Starship Technologies robots

Starship Technologies plans huge rise in number of bots on campuses worldwide

Image credit: Starship Technologies

Fleet to increase from 150 robots to 1,000 – but ‘social acceptance’ will be critical to success of the technology.

Estonian company Starship Technologies plans to deploy more than 1,000 of its small six-wheeled delivery bots to ‘work’ on 20 corporate and education campuses around the world by the end of this year – a move the company says could help banish tedious lunchtime queues at canteens and cut traffic on surrounding roads.

Customers who are employees of participating companies can order food via an app and drop a pin on a map at the location where they wish to meet a robot.

Their food order will then arrive at that location within around 17 minutes. If the customer does not arrive at the appointed location at the allotted time, numerous push notifications will be sent to their phone before the robot ultimately gives up and returns to the relevant food vendor.

The robots can go “anywhere a pedestrian can go”, Henry Harris-Burland, a marketing officer for Starship Technologies, told E&T today.

The company currently operates on just two campuses with a combined fleet of 150 robots. Its ambitious expansion plans are indicative of projected growth in the market for autonomous delivery vehicles worldwide.

Starship robots have already notched up in excess of 100,000 miles in total within the 20 countries – including Germany, Estonia and the USA – in which they now operate.

Pilot projects have taken place in the UK, but Milton Keynes is the only British location in which the bots are currently operating.

They have previously been unleashed in parts of London where they ferried takeaways to customers’ homes, driving along pavements at slow speeds – their top speed is 10mph – in order to avoid being squashed by traffic on roads.

Harris-Burland last year said the UK government had been “slower to react” compared with other jurisdictions.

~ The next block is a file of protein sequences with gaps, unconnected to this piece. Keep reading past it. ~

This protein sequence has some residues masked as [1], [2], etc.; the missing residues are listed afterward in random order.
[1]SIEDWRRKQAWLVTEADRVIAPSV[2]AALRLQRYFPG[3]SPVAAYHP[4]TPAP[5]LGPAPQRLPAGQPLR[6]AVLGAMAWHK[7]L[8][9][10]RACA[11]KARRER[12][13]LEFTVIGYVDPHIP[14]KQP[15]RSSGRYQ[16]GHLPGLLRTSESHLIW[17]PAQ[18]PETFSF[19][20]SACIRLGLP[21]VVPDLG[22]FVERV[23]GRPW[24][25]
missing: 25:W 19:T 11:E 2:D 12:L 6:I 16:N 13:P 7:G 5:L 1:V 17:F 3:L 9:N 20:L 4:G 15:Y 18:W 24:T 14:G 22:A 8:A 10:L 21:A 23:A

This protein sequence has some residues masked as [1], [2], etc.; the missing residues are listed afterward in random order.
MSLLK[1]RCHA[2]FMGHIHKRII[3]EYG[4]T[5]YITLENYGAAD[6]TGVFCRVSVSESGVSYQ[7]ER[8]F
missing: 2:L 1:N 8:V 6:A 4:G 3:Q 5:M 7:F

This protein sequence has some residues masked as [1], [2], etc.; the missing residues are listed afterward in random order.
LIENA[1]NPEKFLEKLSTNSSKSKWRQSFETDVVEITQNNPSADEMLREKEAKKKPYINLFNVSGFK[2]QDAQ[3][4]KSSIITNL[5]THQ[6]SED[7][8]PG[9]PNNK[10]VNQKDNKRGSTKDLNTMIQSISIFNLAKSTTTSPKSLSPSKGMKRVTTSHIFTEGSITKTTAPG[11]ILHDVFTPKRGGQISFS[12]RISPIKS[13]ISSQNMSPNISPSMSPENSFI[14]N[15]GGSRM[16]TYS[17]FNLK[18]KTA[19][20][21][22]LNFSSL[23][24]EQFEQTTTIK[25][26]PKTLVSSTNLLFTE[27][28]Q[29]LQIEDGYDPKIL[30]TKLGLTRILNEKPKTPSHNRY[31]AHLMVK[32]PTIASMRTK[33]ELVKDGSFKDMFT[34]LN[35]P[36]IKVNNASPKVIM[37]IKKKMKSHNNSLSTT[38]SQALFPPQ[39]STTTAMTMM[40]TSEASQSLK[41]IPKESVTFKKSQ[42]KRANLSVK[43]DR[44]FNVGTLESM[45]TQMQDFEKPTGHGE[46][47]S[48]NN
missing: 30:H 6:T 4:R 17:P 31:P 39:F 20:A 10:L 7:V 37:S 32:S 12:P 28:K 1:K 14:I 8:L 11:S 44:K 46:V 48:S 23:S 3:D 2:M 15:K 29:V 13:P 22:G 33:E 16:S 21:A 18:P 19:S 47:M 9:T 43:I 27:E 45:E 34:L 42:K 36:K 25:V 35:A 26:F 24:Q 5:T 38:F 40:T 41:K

He added: “From our own modelling, if robots were to do every last mile delivery, you would see a robot about once every 30 seconds on the pavement. Depending on who you ask that might seem a lot, but if you consider how many times you see a pedestrian on the pavement then it’s not much at all.

“Social acceptance is key to the success of the robots and it’s an area where Starship has been very pleasantly surprised. Believe it or not, the vast majority of people are positive about the robots.”

His comments came after E&T reported on concerns among pedestrians’ rights groups that space normally considered off-limits to motorised transportation might end up being colonised by delivery robots – something that would fly in the face of a legal convention in the UK that restricts vehicles to the roads.

Stephen Joseph, chief executive of the Campaign for Better Transport, even went as far as to suggest that the rise of autonomous delivery vehicles could usher in a society like the one depicted in the Pixar’s animated science-fiction film ‘WALL-E’, in which obese people float about on chairs and never get any exercise because robots complete all tasks for them.

Starship has claimed the introduction of delivery robots at the corporate campus of American financial company Intuit in California prompted workers to move around and engage more in sporting activities or spot “local wildlife” while waiting for their food to arrive.

Supporters of delivery bots also say they could help solve the problem of air pollution in cities.

Ahti Heinla, Starship Technologies’ chief executive, said: “We’ve already partnered with Compass Group on the Intuit Mountain View campus in the US to provide accessible, convenient and sustainable robotic delivery. After a successful start to the year and great reception to our robots, we are planning to dramatically expand our services and distribute thousands of robots across campuses around the world by 2019.”

The firm claims none of its robots has so far been vandalised or stolen.

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